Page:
In addition to rapid suppression of FPN, the disclosed L-ADNUCs have been shown to possess the following advantages:

    • (1) The feedback additive process used in GEN2 ADNUC generates serious black-hole artifacts that will reduce and distort the intensities of scene objects and targets. On the other hand, the feedforward shunting disclosed for the L-ADNUC systems does not create any black hole artifacts.
    • (2) The L-ADNUC systems advantageously permits temporal decorrelation of artifacts.
    • (3) The L-ADNUC systems using the shunting structure demonstrate that FPN can be rapidly suppressed to near zero, TN can be effectively reduced (eliminating the need to perform a persistency test in the tracker to remove TN), and the target signals can be left intact leading to less distortion and artifacts.
    • (4) The L-ADNUC systems have simpler structures and, thus, are cost effective.
    • (5) The thresholds associated with the L-ADNUC systems advantageously can be used as an adjustable (adaptive) parameter to maintain constant exceedances throughout operation. Furthermore, the feedforward shunting can reduce both FPN and TN and, thus, the total noise in the frame. Reduced total noise leads to an increased signal-to-noise (SNR) ratio for weak-target detection.

Referring now to FIG. 7, a first preferred embodiment according to the present invention, i.e., L-ADNUC1 200, advantageously includes a subtractor 202 receiving a input video image V3 and a mean value from mean buffer 204, which outputs a de-meaned video image V3 a to both shunting multiplier 206 and weighted average processor 208. It will be appreciated the mean value stored in the buffer 204 is a global mean, i.e., the average of accumulated output of ADC 116 for the present frame. The output of shunting multiplier 206, i.e., V3 b, which is controller by the inputs from the weighted average processor 208, e.g., a programmable digital signal processor, and a buffer memory 212 storing average focused values to shunting multiplication processor 210 on a pixel-by-pixel basis, is applied to an adder 214, which advantageously combines the video image V3 b with a constant mean value stored in accumulator 216, to thereby generate video image V4. It will be appreciated that the L-ADNUC1 processor 200 can be employed in place of the ADNUC processor 122 illustrated in FIG. 6. It will also be appreciated that the pixel replacement circuitry 126 of FIG. 6 advantageously can be employed in place of the pixel replacement circuitry 220 of FIG. 7. It will also be understood that the placement of the pixel replacement with respect to the placement of the L-ADNUC1 processor 200 is immaterial, since it has no substantial effect upon the operation of the L-ADNUC1 processor 200.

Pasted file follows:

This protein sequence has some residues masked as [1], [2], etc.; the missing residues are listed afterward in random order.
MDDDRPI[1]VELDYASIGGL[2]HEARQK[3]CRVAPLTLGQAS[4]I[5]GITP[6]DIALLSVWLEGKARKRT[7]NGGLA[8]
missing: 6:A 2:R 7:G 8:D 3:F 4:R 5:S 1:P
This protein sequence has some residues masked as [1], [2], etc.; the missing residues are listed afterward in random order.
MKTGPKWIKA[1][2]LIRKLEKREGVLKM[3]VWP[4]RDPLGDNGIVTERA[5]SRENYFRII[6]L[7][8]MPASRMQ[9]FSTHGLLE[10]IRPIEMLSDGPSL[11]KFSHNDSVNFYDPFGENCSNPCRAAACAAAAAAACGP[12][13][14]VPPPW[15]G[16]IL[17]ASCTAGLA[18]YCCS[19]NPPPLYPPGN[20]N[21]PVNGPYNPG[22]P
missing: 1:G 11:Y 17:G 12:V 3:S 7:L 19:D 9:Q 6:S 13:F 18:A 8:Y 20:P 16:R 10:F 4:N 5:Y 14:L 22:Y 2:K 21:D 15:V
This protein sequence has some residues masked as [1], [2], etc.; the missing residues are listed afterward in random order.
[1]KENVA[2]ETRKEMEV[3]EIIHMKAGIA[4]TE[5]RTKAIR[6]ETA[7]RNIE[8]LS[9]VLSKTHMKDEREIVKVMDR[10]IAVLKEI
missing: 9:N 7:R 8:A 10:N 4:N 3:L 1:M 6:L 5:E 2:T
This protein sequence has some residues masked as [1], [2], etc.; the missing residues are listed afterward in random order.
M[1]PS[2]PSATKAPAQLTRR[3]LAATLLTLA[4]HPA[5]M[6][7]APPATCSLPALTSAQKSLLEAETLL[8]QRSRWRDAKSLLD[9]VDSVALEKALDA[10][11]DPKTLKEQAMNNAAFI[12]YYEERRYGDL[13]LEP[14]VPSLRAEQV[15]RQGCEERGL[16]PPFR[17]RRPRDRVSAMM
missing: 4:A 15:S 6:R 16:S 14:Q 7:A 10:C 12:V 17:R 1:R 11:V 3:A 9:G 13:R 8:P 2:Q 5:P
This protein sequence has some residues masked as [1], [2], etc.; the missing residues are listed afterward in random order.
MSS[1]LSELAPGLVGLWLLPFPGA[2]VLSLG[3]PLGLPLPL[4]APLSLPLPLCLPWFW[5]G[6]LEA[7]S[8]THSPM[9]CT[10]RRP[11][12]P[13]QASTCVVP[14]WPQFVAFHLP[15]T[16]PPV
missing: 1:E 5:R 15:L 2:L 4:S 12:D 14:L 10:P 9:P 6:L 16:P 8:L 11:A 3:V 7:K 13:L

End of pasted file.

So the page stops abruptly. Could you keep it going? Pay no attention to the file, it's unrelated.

The operation of the L-ADNUC1 according to the present invention will now be described. It will be appreciated that the coning motion equations employed with the FPA can be described by the following equations:
x=r·cos(ω·i)  [1]
y=r·sin(ω·i)  [2]
where:

    • x and y are the vertical and horizontal coordinates;
    • r is the radius of the coning circle;
    • ω is the angular speed; and
    • i (=1, 2, 3, . . . ) is the increasing frame number.